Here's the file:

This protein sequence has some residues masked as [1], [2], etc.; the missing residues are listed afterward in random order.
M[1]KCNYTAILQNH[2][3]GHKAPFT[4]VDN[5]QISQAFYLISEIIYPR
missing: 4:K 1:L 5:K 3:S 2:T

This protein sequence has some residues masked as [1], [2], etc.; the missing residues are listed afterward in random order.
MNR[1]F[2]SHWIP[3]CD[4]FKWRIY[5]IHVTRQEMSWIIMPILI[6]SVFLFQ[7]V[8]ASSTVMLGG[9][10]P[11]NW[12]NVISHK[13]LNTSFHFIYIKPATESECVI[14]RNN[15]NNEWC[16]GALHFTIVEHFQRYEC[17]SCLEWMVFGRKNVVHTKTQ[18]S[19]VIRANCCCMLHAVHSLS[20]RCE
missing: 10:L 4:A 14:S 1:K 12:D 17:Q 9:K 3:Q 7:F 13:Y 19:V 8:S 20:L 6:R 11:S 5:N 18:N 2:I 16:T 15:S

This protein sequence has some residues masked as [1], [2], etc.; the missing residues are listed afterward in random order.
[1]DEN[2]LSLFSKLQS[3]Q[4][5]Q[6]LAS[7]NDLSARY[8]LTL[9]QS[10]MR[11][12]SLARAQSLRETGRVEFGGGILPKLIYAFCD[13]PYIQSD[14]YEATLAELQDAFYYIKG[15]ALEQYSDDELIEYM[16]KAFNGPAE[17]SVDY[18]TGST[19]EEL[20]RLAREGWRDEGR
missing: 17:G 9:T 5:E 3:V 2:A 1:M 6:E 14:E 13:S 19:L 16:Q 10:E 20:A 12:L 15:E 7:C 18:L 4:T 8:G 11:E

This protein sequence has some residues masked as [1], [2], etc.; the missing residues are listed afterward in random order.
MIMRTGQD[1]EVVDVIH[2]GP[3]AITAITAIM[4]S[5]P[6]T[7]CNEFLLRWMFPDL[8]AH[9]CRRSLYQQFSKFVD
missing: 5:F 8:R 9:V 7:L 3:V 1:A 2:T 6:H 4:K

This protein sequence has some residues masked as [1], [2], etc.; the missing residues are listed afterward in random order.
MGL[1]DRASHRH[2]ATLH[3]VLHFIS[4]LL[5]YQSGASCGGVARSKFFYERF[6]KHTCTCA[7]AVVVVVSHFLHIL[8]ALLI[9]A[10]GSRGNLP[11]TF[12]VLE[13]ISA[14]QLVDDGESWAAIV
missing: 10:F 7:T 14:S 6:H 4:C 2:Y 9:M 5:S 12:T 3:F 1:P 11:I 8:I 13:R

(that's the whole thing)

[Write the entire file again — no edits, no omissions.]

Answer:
This protein sequence has some residues masked as [1], [2], etc.; the missing residues are listed afterward in random order.
M[1]KCNYTAILQNH[2][3]GHKAPFT[4]VDN[5]QISQAFYLISEIIYPR
missing: 4:K 1:L 5:K 3:S 2:T

This protein sequence has some residues masked as [1], [2], etc.; the missing residues are listed afterward in random order.
MNR[1]F[2]SHWIP[3]CD[4]FKWRIY[5]IHVTRQEMSWIIMPILI[6]SVFLFQ[7]V[8]ASSTVMLGG[9][10]P[11]NW[12]NVISHK[13]LNTSFHFIYIKPATESECVI[14]RNN[15]NNEWC[16]GALHFTIVEHFQRYEC[17]SCLEWMVFGRKNVVHTKTQ[18]S[19]VIRANCCCMLHAVHSLS[20]RCE
missing: 10:L 4:A 14:S 1:K 12:D 17:Q 9:K 3:Q 7:F 13:Y 19:V 8:S 20:L 6:R 11:S 5:N 18:N 2:I 16:T 15:S

This protein sequence has some residues masked as [1], [2], etc.; the missing residues are listed afterward in random order.
[1]DEN[2]LSLFSKLQS[3]Q[4][5]Q[6]LAS[7]NDLSARY[8]LTL[9]QS[10]MR[11][12]SLARAQSLRETGRVEFGGGILPKLIYAFCD[13]PYIQSD[14]YEATLAELQDAFYYIKG[15]ALEQYSDDELIEYM[16]KAFNGPAE[17]SVDY[18]TGST[19]EEL[20]RLAREGWRDEGR
missing: 17:G 9:T 5:E 3:V 2:A 1:M 6:E 14:E 13:S 19:L 16:Q 10:E 20:A 12:L 15:E 7:C 18:L 4:T 8:G 11:E

This protein sequence has some residues masked as [1], [2], etc.; the missing residues are listed afterward in random order.
MIMRTGQD[1]EVVDVIH[2]GP[3]AITAITAIM[4]S[5]P[6]T[7]CNEFLLRWMFPDL[8]AH[9]CRRSLYQQFSKFVD
missing: 5:F 8:R 9:V 7:L 3:V 1:A 2:T 6:H 4:K

This protein sequence has some residues masked as [1], [2], etc.; the missing residues are listed afterward in random order.
MGL[1]DRASHRH[2]ATLH[3]VLHFIS[4]LL[5]YQSGASCGGVARSKFFYERF[6]KHTCTCA[7]AVVVVVSHFLHIL[8]ALLI[9]A[10]GSRGNLP[11]TF[12]VLE[13]ISA[14]QLVDDGESWAAIV
missing: 10:F 7:T 14:S 6:H 4:C 2:Y 9:M 5:S 12:T 3:F 1:P 11:I 8:I 13:R